The mission of the North Carolina Board of Dietetics/Nutrition is to protect the health, safety, and welfare of the citizens of North Carolina from harmful nutrition practice by providing for the licensure and regulation of persons engaged in the practice of dietetics/nutrition and by establishing educational standards for those persons.


In July 1991, the Act to Regulate the Practice of Dietetics/Nutrition was passed in the North Carolina General Assembly. The first Board was appointed in early 1992. The first dietitians/nutritionists were licensed in June 1992. By early 1993, the Board had adopted rules that outlined the ways that one may become licensed, as well as a code of ethics, fee structure, and methods for handling complaints and violations.

Over the years, the Act and rules have been amended to ensure the Board’s ability to uphold its mission. Noting the practice of dietetics and nutrition has changed substantially since the creation of the Practice Act, in 2018, after multiple years of working on change, HB357 was passed by the legislature, and signed into law (SL 2018-91) by Governor Roy Cooper.  HB357 brought statutory provision for order writing, a new pathway to licensure, elimination of the exemption from licensure for dietitians/nutritionists practicing in hospitals and long-term care facilities, expansion of the ability of unlicensed persons to be able to provide non-medical nutrition services, significant changes in Board composition, and the requirement of criminal background checks for all new licensure applicants.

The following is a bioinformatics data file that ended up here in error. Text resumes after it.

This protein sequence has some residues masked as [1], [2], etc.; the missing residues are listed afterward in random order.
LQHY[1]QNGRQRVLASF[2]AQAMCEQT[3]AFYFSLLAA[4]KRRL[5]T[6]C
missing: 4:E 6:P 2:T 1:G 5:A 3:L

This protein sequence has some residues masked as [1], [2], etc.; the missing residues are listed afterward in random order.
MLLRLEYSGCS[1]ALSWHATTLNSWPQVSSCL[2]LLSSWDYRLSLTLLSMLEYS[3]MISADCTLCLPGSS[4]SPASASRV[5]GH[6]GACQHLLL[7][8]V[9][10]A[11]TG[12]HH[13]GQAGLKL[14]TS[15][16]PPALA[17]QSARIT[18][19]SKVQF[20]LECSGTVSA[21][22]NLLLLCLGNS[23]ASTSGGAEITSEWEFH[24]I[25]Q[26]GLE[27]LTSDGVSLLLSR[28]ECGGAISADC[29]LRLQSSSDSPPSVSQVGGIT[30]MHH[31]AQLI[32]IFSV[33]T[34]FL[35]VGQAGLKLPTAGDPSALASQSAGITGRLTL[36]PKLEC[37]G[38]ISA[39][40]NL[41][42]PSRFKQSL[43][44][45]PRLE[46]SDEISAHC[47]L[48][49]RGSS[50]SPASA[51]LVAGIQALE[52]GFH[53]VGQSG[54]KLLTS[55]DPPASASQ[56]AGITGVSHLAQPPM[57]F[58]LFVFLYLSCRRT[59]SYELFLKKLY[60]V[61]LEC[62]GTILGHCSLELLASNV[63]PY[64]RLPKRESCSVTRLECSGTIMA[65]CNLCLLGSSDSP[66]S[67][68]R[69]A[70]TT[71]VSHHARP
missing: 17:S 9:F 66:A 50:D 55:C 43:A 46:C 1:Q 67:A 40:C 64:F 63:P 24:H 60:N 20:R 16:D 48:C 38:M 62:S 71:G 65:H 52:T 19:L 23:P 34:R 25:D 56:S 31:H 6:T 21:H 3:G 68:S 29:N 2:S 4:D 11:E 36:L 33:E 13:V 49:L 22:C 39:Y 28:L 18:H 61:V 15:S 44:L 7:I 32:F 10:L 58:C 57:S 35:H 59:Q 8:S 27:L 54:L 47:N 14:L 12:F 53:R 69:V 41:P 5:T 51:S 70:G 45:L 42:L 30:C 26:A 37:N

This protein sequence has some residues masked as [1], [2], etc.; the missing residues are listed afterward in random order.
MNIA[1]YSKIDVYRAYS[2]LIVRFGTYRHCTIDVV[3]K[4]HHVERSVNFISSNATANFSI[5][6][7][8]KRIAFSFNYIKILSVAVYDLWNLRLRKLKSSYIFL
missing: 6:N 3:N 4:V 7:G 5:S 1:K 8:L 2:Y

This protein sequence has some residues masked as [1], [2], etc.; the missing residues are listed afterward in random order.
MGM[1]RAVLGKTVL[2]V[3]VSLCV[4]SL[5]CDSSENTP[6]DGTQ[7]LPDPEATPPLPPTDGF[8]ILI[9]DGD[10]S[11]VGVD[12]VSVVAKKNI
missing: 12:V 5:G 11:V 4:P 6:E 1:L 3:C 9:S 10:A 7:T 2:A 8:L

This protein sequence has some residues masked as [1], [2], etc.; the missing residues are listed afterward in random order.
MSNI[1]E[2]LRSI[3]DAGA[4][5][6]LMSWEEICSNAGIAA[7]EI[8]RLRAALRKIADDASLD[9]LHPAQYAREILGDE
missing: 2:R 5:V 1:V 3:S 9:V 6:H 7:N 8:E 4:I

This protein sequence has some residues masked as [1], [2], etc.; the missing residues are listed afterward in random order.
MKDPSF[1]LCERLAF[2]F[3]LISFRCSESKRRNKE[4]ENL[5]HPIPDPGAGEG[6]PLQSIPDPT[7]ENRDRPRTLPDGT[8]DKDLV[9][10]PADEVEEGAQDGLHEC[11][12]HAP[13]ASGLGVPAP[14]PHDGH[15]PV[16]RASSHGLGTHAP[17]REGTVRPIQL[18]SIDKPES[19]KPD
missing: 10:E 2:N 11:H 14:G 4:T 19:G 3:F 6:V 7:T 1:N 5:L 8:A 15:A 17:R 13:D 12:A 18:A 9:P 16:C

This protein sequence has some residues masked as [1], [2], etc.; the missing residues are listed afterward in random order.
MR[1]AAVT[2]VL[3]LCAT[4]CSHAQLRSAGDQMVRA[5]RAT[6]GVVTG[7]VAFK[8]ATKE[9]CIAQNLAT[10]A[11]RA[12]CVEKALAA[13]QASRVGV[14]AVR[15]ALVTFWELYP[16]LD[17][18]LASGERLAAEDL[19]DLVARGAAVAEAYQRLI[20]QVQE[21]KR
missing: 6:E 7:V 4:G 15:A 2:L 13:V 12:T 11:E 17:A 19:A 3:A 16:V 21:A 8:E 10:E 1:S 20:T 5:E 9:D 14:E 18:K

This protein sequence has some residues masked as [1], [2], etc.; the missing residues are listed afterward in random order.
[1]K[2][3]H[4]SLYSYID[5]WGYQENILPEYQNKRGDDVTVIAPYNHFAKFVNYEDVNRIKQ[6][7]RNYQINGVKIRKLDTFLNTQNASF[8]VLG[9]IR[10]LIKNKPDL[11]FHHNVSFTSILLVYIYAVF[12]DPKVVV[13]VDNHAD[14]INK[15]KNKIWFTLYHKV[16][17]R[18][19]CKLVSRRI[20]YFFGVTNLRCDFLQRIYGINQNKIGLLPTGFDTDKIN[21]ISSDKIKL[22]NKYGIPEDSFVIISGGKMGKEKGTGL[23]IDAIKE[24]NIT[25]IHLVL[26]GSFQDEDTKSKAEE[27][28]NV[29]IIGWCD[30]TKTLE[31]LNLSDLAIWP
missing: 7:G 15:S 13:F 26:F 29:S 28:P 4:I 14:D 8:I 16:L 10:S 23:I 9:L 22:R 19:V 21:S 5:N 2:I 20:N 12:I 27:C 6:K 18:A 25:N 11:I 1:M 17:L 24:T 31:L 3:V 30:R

With the passage of HB357, the Board is now composed of five nutrition professionals, one licensed physician, and a non-medical public member.  Four of the Board members are appointed by the General Assembly, and three are appointed by the Governor.  Board member terms are three years. The Practice Act limits Board members to being reappointed to only one consecutive term. Board positions (Chair, Vice Chair, Treasurer, and Secretary) are elected by the Board annually.


The Board is supported by an Executive Director and part-time staff located in Cary, NC. While the Board has a statutory duty to report to various state agencies and authorities, the Board is not funded by the general public.  Rather, all operations are fully supported through fees paid by the Board’s licensees.